The story of Jesus calming the storm is based on one of my life passages Mark 4:35-41. My experience is that Jesus can indeed calm both the storms around us and the storms within us. And he does it even when our faith is painfully small.
This Sunday marked the beginning of my second year as pastor of the First Baptist Church of Kalamazoo. I used the occasion to reflect on the church's rich heritage and the inevitable changes that must be made in order to be faithful to God's calling to reach a world increasingly disinterested in church. (Hint: the answer doesn't involve style of music, video graphics or preachers in skinny jeans telling hilarious stories.)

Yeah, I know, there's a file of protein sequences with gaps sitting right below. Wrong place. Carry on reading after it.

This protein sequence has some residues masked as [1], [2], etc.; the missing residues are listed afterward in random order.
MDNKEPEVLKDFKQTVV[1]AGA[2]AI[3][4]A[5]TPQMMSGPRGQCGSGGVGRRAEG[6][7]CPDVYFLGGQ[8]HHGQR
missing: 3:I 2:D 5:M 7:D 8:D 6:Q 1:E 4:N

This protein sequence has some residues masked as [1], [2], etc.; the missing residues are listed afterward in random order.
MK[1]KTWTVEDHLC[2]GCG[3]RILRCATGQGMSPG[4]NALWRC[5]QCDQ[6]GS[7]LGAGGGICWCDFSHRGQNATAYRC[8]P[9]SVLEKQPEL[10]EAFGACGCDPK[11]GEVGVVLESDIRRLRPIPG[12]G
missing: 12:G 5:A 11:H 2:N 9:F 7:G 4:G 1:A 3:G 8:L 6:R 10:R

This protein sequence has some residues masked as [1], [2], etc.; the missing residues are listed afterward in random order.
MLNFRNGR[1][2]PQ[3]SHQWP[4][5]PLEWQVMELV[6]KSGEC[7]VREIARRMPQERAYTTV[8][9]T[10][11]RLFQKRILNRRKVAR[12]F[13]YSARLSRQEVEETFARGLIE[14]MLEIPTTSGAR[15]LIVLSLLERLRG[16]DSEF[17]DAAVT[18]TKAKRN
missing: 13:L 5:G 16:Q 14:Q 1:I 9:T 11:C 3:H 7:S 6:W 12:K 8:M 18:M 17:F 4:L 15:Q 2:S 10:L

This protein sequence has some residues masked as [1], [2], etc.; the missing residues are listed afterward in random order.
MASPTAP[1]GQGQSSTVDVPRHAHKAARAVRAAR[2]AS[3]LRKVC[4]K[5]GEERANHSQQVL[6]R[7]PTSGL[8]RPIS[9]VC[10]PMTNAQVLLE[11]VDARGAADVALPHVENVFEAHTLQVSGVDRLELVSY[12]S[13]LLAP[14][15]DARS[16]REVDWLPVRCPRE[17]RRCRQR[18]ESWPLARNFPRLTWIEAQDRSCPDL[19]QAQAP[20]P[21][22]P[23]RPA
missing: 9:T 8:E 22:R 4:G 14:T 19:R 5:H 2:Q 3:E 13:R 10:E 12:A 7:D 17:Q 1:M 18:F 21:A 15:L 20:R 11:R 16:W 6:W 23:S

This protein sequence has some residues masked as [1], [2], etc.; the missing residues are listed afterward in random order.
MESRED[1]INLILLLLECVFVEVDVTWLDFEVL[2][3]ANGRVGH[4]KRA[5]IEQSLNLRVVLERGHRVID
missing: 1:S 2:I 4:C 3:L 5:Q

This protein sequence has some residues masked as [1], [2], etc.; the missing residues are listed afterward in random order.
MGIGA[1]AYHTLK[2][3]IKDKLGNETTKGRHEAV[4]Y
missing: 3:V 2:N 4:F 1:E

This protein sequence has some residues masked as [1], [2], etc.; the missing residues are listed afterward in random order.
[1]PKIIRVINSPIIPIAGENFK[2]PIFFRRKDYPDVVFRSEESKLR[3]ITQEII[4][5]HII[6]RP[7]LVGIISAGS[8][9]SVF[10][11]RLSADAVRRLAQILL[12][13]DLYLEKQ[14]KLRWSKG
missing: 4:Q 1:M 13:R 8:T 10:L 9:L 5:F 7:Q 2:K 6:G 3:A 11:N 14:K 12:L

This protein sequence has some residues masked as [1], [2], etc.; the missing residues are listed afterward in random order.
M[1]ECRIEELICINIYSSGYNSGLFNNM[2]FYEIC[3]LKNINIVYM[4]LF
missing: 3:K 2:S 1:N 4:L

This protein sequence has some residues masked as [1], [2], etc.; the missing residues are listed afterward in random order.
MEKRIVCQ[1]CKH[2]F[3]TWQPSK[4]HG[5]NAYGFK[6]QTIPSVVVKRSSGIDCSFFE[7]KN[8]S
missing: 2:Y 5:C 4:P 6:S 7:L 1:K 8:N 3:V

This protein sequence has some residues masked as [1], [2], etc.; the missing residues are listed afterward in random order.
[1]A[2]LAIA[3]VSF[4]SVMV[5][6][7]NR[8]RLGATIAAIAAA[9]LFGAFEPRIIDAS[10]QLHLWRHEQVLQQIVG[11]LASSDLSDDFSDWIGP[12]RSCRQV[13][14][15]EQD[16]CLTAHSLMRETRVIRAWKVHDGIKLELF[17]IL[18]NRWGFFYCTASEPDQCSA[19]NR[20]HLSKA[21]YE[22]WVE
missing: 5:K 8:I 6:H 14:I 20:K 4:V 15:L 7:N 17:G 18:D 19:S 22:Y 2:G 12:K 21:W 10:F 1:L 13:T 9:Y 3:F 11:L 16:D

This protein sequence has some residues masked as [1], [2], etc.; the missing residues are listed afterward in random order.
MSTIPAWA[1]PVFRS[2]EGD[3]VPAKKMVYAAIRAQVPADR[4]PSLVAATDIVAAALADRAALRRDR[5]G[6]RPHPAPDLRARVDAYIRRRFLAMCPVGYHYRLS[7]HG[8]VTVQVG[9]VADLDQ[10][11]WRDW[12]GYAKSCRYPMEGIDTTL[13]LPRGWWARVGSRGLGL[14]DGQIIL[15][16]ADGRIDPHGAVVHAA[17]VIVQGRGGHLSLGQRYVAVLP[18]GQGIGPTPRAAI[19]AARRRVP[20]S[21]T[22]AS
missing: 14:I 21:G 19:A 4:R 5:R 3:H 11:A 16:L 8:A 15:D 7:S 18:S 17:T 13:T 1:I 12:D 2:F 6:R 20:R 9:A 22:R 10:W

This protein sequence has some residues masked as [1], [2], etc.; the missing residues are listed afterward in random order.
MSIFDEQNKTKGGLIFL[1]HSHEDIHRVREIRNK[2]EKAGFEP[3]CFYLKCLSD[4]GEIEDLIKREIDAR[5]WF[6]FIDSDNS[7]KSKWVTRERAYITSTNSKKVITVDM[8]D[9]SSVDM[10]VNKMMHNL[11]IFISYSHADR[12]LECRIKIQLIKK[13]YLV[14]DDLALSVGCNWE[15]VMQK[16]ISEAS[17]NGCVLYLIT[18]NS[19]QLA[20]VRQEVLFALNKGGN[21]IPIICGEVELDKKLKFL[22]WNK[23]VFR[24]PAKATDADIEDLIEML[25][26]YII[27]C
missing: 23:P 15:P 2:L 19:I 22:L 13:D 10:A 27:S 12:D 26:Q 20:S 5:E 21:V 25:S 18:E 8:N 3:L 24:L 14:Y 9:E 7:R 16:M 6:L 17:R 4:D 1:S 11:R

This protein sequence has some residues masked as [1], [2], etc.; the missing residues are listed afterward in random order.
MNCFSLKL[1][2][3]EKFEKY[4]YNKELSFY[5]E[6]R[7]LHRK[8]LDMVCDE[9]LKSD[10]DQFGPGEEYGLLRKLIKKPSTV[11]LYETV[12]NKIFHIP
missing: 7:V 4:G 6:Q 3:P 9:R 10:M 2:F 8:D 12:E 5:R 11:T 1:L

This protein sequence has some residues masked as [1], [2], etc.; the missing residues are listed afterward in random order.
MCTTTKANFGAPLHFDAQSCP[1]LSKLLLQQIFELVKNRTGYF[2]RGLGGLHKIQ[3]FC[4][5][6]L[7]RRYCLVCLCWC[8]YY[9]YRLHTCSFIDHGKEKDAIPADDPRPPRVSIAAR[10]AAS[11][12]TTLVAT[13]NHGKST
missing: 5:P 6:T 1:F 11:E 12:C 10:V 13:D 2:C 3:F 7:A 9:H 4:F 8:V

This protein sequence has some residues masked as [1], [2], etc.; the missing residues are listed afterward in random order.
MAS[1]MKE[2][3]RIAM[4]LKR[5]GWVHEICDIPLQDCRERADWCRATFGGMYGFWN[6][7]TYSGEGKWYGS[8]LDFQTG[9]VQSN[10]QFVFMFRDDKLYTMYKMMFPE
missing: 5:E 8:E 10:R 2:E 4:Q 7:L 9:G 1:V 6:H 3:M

What could be easier than telling the difference between good and evil? Apparently it isn't as easy as it sounds or we wouldn't have so many people in this election convinced the other party's candidate is not only wrong, but evil. This kind of confusion isn't new; some people in the Bible couldn't tell the difference between Jesus and the devil.
If Jesus wanted to turn the world upside down, he could hardly have chosen a less likely group of disciples to carry out his mission. He chose ordinary people and helped them do extraordinary things; he still does the same thing today.
What do you say to 170 visitors at your church for a worship service, especially when nearly 100 of them are high school seniors presenting special music? Here's what I felt God was leading me to say.